Taxodium ascendens: Pondcypress1
Similar to baldcypress in that the trunk is perfectly straight 50 to 60 feet tall, pondcypress has a narrower crown, is smaller, and has a more open habit. It is found along the edges of streams and around the edge of swampy ground where water is standing; whereas baldcypress is usually found along stream banks. The bright green, awl-shaped leaves are arranged in an upright row formation along the branches when young, giving a somewhat stiffer and more upright appearance than baldcypress. The leaves turn an attractive light brown in fall before dropping but the bare branches and light brown, ridged bark provide much landscape interest during the winter. The trunk grows unusually thick toward the base, even on young trees. This is thought to provide support for the tree in its wet habitat. The small seeds are used by some birds and squirrels.
Scientific name: Taxodium ascendens
Pronunciation: tack-SO-dee-um uh-SEN-denz
Common name(s): Pondcypress
USDA hardiness zones: 5B through 9B (Figure 2)
Origin: native to the southeastern United States
UF/IFAS Invasive Assessment Status: native
Uses: sidewalk cutout (tree pit); tree lawn 3–4 feet wide; tree lawn 4-6 feet wide; tree lawn > 6 ft wide; street without sidewalk; specimen; reclamation; parking lot island < 100 sq ft; parking lot island 100–200 sq ft; parking lot island > 200 sq ft
Height: 50 to 60 feet
Spread: 10 to 15 feet
Crown uniformity: symmetrical
Crown shape: pyramidal, upright/erect, columnar
Crown density: open
Growth rate: fast
Leaf arrangement: alternate
Leaf type: simple
Leaf margin: entire
Leaf shape: awl-like
Leaf venation: none, or difficult to see
Leaf type and persistence: deciduous
Leaf blade length: 3/8 inch
Leaf color: bright green
Fall color: brown
Fall characteristic: showy
Flower color: unknown
Flower characteristics: not showy
Fruit shape: round, ovulate, cone
Fruit length: ½ to 1 ¼ inches
Fruit covering: dry or hard
Fruit color: green when young, then turns brown and hard with maturity
Fruit characteristics: attracts birds; not showy; fruit/leaves not a litter problem; resinous
Trunk and Branches
Trunk/branches: branches don't droop; showy; typically one trunk; no thorns
Bark: light brown, gray, and/or reddish brown, fibrous and peeling with deep furrows, and a buttressing base
Pruning requirement: little required
Current year twig color: green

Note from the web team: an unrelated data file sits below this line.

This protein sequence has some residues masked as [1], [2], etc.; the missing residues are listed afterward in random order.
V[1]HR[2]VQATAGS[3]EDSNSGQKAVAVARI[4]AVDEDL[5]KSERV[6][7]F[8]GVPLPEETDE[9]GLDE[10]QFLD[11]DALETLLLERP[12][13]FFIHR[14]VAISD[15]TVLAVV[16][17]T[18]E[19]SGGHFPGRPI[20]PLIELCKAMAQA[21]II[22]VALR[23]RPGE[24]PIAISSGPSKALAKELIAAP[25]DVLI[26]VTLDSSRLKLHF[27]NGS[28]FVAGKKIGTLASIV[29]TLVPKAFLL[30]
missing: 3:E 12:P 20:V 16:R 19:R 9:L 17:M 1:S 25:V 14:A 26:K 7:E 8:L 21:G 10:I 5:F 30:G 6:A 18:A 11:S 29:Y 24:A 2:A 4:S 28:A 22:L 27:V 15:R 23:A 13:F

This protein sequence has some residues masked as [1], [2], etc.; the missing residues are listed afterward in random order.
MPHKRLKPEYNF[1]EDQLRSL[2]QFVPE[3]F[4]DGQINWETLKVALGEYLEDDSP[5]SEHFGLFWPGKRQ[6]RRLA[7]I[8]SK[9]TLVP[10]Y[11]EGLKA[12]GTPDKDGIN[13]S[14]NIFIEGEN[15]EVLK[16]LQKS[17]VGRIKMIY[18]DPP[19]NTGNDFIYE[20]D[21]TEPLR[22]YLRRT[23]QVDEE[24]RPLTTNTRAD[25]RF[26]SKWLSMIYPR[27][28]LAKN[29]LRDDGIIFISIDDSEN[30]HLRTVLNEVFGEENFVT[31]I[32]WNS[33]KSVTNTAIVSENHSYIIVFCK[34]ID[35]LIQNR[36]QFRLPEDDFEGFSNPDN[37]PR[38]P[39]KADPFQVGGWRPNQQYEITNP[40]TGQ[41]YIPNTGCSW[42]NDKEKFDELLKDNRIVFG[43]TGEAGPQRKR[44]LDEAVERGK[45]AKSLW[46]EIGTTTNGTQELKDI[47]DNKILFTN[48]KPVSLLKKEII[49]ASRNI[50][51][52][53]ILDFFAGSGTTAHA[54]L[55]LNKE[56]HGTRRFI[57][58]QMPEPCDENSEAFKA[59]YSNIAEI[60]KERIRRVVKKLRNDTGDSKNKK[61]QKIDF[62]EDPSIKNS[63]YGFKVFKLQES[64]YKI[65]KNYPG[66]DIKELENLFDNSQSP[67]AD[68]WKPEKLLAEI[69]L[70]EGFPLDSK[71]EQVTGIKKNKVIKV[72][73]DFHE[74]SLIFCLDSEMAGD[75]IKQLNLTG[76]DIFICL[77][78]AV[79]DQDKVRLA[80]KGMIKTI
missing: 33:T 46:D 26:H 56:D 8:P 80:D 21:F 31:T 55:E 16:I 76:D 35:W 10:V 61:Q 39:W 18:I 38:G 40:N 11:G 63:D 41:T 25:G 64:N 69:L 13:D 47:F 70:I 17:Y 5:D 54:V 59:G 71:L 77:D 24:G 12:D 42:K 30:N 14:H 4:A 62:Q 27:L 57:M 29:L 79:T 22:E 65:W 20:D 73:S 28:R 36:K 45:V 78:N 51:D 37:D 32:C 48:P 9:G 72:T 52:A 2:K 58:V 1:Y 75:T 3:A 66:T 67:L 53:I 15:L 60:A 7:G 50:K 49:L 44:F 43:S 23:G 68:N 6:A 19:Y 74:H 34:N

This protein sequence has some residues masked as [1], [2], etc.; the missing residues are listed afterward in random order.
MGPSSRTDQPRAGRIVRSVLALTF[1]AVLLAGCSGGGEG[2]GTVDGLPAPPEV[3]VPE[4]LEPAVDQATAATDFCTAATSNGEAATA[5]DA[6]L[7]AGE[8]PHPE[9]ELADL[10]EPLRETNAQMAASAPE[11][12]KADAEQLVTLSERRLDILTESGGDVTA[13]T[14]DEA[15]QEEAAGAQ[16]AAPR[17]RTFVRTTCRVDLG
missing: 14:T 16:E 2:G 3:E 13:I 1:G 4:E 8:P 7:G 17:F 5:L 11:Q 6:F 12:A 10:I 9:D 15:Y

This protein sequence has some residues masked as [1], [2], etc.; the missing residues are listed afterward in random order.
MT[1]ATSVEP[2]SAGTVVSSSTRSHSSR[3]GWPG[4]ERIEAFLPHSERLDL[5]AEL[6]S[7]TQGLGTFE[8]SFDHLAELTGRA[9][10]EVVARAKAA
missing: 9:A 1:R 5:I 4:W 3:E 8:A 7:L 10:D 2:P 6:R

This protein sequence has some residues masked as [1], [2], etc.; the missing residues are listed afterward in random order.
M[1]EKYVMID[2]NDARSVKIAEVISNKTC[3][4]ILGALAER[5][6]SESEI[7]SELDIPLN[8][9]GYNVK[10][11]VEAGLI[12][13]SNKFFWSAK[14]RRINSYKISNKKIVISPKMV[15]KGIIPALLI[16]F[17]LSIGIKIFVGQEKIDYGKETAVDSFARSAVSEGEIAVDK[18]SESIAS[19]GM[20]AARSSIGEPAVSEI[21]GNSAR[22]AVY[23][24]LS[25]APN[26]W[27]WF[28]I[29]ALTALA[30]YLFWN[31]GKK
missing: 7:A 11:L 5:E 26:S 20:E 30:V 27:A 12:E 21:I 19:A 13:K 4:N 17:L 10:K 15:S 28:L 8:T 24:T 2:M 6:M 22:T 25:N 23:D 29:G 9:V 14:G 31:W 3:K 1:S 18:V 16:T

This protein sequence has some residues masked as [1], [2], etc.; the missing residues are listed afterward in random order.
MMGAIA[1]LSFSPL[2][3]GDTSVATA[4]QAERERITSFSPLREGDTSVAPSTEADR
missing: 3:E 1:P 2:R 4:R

Current year twig thickness: thin
Wood specific gravity: unknown
Light requirement: full sun to partial shade
Soil tolerances: clay; sand; loam; slightly alkaline; acidic; wet to well-drained
Drought tolerance: high
Aerosol salt tolerance: moderate
Roots: not a problem
Winter interest: yes
Outstanding tree: yes
Ozone sensitivity: unknown
Verticillium wilt susceptibility: resistant
Pest resistance: resistant to pests/diseases
Use and Management
Although often seen at water's edge where it will develop "knees", or root projections, that will extend above the water for gas exchange, pondcypress can also be grown in dry locations and could make an attractive street tree for a very narrow space. Cypress knees do not generally form on these drier sites. The "knees" do not form as readily as on baldcypress, even on wet sites. It provides a good vertical accent to the landscape and should be used more often in urban areas. The roots do not appear to lift sidewalks and curbs as readily as some other species. Its delicate foliage affords light, dappled shade, and the heartwood is quite strong and resistant to rot. However, most lumber available at lumber yards today is sapwood and is not resistant to rot.
Pondcypress is ideal for wet locations, such as its native habitat of stream banks and mucky soils, but the trees will also grow quite well on almost any soil, including clay, silt, and sand, except alkaline soils with a pH above 7.5. Its drought-avoidance mechanism allows it to drop leaves in extended dry periods but little harm appears to come to the tree. Pondcypress is relatively maintenance-free, requiring pruning only to remove dead wood and unwanted lower branches which persist on the tree. It maintains a desirably straight trunk without pruning and does not form double or multiple leaders as do many large trees.
The cultivar 'Prairie Sentinel' is narrower than the species.
Propagation is by seed.
No diseases are serious.
Twig blight is caused by a weak pathogen and is usually present on dead or dying tissue. When the tree is stressed the fungus can kill branch tips. Dead tips can be pruned off. Do not let dead or diseased branches remain on the tree. Keep trees healthy with regular fertilization.
Koeser, A. K., Hasing, G., Friedman, M. H., and Irving, R. B. 2015. Trees: North & Central Florida. Gainesville: University of Florida Institute of Food and Agricultural Sciences.